With the COVID-19 pandemic disrupting plenty of cricketing activities around the world, new ICC Chairman Greg Barclay remains unimpressed with ICC World Test Championship’s underwhelming contribution. Greg Barclay has underlined that the ongoing outbreak has only exposed all the shortcomings of the WTC and wonders whether it was an attempt to reinstate interest in red-ball cricket.
The ICC World Test Championship began in the 2019 Ashes series in England; however, the COVID-19 pandemic has thrown the schedule in chaos. With plenty of series coming under the Championship standing cancelled, the entire program got disturbed. Thus, the ICC has come up with a percentage allocation of points as all the series before the final at Lord’s in 2021 could not be done in a short span.
Greg Barclay does not think that the ICC WTC has done what its aim was and instead highlighted the shortcomings of the same. With the WTC introduced to give more context to Test cricket and relevance to the same, the new ICC Chairman does not see it has served that way.
“In short, I don’t think so. The COVID has probably highlighted its shortcomings of the championship. The issues that we have already got, I wonder whether some of it was because of an attempt to develop a Test Championship, clearly designed to drive interest back into Test cricket, provide a bit of context and relevance around the Test matches. From an idealist’s point of view, probably it had a lot of merit but practically, I do disagree, I am not sure whether it has achieved what it intended to do,” Greg Barclay said as quoted by Hindu.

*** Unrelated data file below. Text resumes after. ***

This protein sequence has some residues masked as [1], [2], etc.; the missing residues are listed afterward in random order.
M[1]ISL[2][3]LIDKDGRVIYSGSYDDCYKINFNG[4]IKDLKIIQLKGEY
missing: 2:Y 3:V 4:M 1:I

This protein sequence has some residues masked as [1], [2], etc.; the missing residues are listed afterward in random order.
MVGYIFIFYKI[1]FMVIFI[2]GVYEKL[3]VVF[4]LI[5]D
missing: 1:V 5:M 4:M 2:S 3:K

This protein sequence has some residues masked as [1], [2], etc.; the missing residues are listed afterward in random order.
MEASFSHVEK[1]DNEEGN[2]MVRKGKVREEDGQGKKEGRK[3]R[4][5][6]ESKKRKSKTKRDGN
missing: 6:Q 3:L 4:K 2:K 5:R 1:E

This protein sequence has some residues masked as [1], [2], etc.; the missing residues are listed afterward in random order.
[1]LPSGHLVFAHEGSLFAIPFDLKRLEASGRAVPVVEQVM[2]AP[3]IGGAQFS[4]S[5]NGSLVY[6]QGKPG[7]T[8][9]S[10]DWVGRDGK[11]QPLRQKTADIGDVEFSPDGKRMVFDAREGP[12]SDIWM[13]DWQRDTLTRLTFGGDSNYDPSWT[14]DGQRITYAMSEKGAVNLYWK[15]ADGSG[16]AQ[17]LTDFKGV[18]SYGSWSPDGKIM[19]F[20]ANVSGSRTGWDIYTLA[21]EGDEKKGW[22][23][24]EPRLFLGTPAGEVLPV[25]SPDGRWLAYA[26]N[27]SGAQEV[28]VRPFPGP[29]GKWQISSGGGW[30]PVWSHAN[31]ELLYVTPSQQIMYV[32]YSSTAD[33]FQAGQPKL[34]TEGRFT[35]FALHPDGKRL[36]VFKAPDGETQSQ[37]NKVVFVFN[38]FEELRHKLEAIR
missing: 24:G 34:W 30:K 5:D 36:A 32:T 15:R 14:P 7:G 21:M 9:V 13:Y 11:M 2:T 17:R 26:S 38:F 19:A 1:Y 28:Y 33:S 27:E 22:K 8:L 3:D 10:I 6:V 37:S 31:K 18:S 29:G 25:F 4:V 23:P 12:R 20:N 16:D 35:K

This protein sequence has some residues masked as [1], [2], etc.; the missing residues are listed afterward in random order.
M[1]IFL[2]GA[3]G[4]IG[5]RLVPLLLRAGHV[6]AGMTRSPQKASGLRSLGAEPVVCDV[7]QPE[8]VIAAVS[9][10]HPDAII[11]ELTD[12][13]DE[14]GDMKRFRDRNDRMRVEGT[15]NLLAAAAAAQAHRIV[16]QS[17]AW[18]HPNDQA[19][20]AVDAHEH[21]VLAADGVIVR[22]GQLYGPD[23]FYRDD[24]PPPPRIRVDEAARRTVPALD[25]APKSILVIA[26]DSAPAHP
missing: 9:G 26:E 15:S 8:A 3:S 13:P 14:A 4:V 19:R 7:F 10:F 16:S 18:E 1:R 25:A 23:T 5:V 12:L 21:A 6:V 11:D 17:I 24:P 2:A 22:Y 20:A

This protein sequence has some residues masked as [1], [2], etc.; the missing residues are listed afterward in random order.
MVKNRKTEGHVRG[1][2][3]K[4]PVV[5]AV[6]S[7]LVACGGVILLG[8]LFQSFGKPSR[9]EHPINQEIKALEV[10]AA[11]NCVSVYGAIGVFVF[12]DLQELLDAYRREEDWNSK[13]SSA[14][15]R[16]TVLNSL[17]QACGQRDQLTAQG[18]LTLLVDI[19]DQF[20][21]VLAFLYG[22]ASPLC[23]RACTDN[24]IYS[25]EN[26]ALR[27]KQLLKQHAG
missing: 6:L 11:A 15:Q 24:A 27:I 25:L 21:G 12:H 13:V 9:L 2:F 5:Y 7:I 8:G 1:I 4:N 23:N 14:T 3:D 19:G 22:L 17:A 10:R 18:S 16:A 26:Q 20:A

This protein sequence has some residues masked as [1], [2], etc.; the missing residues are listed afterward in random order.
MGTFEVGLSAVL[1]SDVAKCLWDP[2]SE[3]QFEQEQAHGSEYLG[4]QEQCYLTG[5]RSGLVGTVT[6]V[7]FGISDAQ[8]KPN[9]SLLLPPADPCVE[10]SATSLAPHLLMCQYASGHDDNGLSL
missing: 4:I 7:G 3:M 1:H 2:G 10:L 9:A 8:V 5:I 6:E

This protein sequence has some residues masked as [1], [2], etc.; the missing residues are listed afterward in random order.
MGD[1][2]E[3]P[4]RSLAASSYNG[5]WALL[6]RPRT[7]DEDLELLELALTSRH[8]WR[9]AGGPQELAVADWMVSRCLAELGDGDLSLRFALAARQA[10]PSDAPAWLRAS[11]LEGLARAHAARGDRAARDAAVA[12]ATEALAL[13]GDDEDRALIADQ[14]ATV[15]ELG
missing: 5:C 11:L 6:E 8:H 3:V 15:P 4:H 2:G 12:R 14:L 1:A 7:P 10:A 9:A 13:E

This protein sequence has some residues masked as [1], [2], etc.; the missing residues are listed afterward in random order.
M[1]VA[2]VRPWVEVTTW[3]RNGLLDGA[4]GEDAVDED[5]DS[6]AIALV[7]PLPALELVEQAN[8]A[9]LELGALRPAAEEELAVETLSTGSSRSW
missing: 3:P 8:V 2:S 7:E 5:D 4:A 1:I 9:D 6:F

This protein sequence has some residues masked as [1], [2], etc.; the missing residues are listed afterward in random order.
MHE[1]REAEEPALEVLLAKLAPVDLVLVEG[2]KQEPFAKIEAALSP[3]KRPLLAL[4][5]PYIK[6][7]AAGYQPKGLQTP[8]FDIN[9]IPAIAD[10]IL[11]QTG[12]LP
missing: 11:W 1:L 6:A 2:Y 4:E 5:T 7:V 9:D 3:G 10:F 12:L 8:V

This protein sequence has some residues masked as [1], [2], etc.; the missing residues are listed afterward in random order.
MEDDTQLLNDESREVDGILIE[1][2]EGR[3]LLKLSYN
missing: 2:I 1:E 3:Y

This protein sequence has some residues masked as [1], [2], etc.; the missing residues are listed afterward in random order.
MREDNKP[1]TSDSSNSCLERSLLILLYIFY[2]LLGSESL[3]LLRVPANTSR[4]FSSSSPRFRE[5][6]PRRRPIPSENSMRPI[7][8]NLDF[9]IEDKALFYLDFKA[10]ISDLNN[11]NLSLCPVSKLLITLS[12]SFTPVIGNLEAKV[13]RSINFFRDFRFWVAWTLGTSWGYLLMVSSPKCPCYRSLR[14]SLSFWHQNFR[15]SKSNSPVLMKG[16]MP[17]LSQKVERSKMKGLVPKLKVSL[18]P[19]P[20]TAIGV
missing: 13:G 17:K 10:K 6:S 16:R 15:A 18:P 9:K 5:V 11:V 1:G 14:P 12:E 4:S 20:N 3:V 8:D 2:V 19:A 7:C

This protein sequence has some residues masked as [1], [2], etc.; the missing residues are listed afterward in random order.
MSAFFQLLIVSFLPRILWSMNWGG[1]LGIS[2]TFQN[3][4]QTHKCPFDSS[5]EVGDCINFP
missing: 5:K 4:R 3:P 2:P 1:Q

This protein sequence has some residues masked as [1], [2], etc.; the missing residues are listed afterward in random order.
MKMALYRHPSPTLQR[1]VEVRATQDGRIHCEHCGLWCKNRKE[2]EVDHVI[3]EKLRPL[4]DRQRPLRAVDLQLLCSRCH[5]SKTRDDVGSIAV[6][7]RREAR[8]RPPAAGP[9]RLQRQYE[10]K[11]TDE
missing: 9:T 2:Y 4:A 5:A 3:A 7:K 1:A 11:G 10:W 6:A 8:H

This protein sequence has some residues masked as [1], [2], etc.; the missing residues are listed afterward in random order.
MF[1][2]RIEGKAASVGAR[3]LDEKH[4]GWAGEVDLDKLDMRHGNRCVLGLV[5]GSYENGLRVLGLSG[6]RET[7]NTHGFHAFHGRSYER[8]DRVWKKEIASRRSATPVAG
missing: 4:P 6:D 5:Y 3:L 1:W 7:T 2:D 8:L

I am not quite sure whether it (WTC) entirely fits the purpose: Greg Barclay
Barclay further said that he intends to go with the current arrangement of reallocation of points and once it’s done, they must go back to the drawing board to recognize the purpose. He feels that they must look at it in the context of the calendar and avoid putting cricketers in a worse situation.
“My personal view is let’s get through with the little bit that we can in this COVID-19, with reallocation of points and all that. But once we have done that, let’s go back to the drawing board as I am not quite sure whether it (WTC) entirely fits the purpose and has achieved what it intended to after being conceptualised four to five years back. I think we need to look at it in context of calendar and not put cricketers in a situation where it’s a lot more worse and not going to help us,” the New Zealand-born added.
The Kiwi lawyer admitted that Test cricket is the real form of the game and is a purist, targetting to keep it that way. However, less and less countries are able to pay for it and struggle from a financial point of view.
“Test cricket has got its legacy and I am a purist but I do accept that as much as I want to keep it as it is, less and less countries are able to afford that arrangement and are able to play it. Very few countries can make it work from a financial point of view,” he stated further.